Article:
We may not see the fruits of our actions today, but our actions still matter. We are seeds, our consciousness, our actions, our words, our impacts on others are seeds. If sometimes it feels like we’re in the midst of dung, our practice, our actions for collective well-being are like planting seeds in dung. Dung is wonderful fertilizer! 

When I went to Mt. St. Helens almost 30 years after it erupted, I saw the destruction, but also so much new life and growth coming out of it. That is how life is: it continues even in the bleakest places. We’ve all seen life even break through concrete to grow. We don’t need to make life happen - life happens. But we can support it, like a gardener. First we tend to our own soil/ consciousness, make ourselves into the seeds we wish to sprout in the world.

Beyond Hope and Despair

Another way I find helpful to practice with climate despair is to live fully in each moment. A lot of what feeds despair are things that are not actually happening in this moment, right now, to us.These thoughts activate fear which can be disabling, or send us into panic. Another contributor to despair is attachment to/ longing for something from the past - wanting things to “go back to how they were.” Again, this takes us out of the present moment and into fantasy, as in: that which is not real right now.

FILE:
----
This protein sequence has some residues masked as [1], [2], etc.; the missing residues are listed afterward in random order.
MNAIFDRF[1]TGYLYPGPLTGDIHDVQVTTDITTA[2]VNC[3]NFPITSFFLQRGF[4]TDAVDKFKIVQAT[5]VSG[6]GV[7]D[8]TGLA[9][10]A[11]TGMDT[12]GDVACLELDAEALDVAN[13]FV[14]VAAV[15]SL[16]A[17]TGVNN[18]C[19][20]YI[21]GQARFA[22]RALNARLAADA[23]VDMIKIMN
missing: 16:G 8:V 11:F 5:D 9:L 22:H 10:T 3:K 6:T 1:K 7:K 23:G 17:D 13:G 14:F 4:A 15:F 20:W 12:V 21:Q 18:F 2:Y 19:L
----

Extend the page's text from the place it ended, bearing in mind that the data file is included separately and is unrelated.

Eckhart Tolle, in The Power of Now, delves deeply into the practice of inhabiting the present moment fully and seeing it clearly. The vast majority of the time, you will find that in this very present moment, nothing is actually wrong with your experience. Tolle had this insight when he was in the depths of despair, homelessness, and suicidality - and it brought him out of that place.

If you find yourself practicing on the edge of despair sometimes, know that you are not alone. Remember too that we can be the seeds for a new consciousness to manifest, and that we must care for our own energies in order for that to be possible.